PSA reject stream 515 is introduced into the permeate side of adsorbent membrane separator 507 as a sweep gas which enhances the permeation of hydrocarbons through the adsorptive membrane. Combined sweep gas-permeate stream 519 is compressed to 150 to 650 psia in compressor 521 and compressed stream 523 optionally is cooled against warming stream 501 in heat exchanger 503 as described above. Hydrocarbon-enriched stream 525 provides feed 21 to second or cold condensing zone 23 of FIG. 1.

The alternative embodiment of FIG. 5 allows the recovery of essentially all of the ethylene in uncondensed first vapor 501 for return to the cold condensing zone, and in addition yields a high purity hydrogen product stream 513 containing greater than 98 vol % and as high as 99.9 vol % hydrogen at high pressure. This embodiment also reduces the energy consumption and capital cost of separating the ethylene and hydrogen.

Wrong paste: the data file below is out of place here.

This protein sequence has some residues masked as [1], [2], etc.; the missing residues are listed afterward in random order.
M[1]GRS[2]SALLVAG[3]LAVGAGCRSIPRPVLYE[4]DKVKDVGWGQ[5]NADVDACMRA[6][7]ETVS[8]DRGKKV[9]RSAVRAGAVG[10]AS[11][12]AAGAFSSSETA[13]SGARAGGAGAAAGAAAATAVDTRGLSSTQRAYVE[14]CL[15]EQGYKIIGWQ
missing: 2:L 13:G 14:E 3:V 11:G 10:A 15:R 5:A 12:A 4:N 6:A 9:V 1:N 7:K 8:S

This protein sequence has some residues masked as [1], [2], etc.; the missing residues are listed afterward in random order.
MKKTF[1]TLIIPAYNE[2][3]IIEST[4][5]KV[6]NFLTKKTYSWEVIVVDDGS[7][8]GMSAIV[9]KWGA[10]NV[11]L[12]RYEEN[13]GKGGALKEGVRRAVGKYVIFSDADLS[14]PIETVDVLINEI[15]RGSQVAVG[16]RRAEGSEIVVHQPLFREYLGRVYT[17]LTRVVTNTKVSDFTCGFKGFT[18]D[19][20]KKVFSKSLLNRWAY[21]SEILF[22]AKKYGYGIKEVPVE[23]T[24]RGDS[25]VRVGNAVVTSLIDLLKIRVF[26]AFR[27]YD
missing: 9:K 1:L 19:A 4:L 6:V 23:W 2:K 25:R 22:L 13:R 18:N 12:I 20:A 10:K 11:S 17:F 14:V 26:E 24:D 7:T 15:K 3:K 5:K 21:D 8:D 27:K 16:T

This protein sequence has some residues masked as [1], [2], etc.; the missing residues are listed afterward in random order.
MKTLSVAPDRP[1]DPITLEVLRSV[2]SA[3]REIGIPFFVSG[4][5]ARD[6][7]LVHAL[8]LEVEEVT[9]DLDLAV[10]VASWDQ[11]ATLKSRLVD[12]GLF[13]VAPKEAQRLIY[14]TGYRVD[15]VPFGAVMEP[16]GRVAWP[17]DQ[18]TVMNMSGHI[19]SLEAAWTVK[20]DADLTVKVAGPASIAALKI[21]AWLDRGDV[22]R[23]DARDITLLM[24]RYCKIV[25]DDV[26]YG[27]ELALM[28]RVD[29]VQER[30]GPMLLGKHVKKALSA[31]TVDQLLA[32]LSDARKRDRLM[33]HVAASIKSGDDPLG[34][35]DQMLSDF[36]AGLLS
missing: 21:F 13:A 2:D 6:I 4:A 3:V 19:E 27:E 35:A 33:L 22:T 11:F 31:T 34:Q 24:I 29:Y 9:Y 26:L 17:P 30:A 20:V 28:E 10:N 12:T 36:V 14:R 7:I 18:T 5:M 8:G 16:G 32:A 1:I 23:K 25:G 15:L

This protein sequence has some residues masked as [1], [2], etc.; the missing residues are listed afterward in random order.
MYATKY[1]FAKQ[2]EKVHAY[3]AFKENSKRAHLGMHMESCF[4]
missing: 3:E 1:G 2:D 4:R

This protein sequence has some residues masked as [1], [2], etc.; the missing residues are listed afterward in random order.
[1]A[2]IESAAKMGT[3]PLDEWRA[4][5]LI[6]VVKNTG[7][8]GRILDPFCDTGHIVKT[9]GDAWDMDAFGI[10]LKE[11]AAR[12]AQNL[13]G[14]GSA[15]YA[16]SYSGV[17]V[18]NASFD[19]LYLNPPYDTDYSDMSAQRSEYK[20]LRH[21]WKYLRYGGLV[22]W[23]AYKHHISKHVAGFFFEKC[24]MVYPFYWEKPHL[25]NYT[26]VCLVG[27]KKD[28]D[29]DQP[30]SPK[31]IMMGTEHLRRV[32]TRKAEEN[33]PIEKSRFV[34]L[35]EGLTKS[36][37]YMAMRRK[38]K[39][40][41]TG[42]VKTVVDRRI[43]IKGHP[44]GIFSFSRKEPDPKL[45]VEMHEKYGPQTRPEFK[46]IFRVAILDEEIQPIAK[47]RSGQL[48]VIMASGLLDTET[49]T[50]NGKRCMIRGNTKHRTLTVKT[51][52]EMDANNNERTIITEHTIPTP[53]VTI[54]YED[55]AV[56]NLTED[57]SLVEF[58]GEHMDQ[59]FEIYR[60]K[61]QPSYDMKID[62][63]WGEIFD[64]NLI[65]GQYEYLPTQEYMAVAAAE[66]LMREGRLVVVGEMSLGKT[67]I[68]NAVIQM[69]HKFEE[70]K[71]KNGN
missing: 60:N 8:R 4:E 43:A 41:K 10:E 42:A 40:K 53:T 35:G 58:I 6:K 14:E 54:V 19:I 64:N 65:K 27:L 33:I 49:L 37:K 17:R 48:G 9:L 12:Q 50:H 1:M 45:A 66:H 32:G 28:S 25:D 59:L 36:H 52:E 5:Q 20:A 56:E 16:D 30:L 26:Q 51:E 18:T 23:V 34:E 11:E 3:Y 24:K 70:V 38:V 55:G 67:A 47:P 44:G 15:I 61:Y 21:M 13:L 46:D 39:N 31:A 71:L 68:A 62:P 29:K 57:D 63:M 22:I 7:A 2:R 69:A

The selection of a specific embodiment of the four discussed above for removing hydrogen and recovering ethylene will depend on several considerations. One of these is the source and composition of first vapor stream 7 from first or warm condensing zone 3 of FIG. 1. If feed gas 1 is a cracked gas obtained from the pyrolysis of ethane or propane, vapor stream 7 will contain as much as 50 to 80 vol % hydrogen, while if the feed gas is a cracked gas from naphtha pyrolysis the hydrogen content typically will be 25 to 50 vol % hydrogen. FCC or fluid coker offgas typically contains 10 to 40 vol % hydrogen. A second consideration is the requirement for the purity and pressure of the recovered hydrogen. If the hydrogen is used for fuel, the purity and pressure are not critical; if the hydrogen is used for hydrogenation within the ethylene plant or as export hydrogen product, high purity and preferably high pressure are required. A third consideration is the relative value of hydrogen and ethylene for a given plant location, which will determine the required recoveries of hydrogen and ethylene. These considerations are balanced against the operating characteristics of the four separation options described above to arrive at the optimum method for hydrogen and ethylene recovery.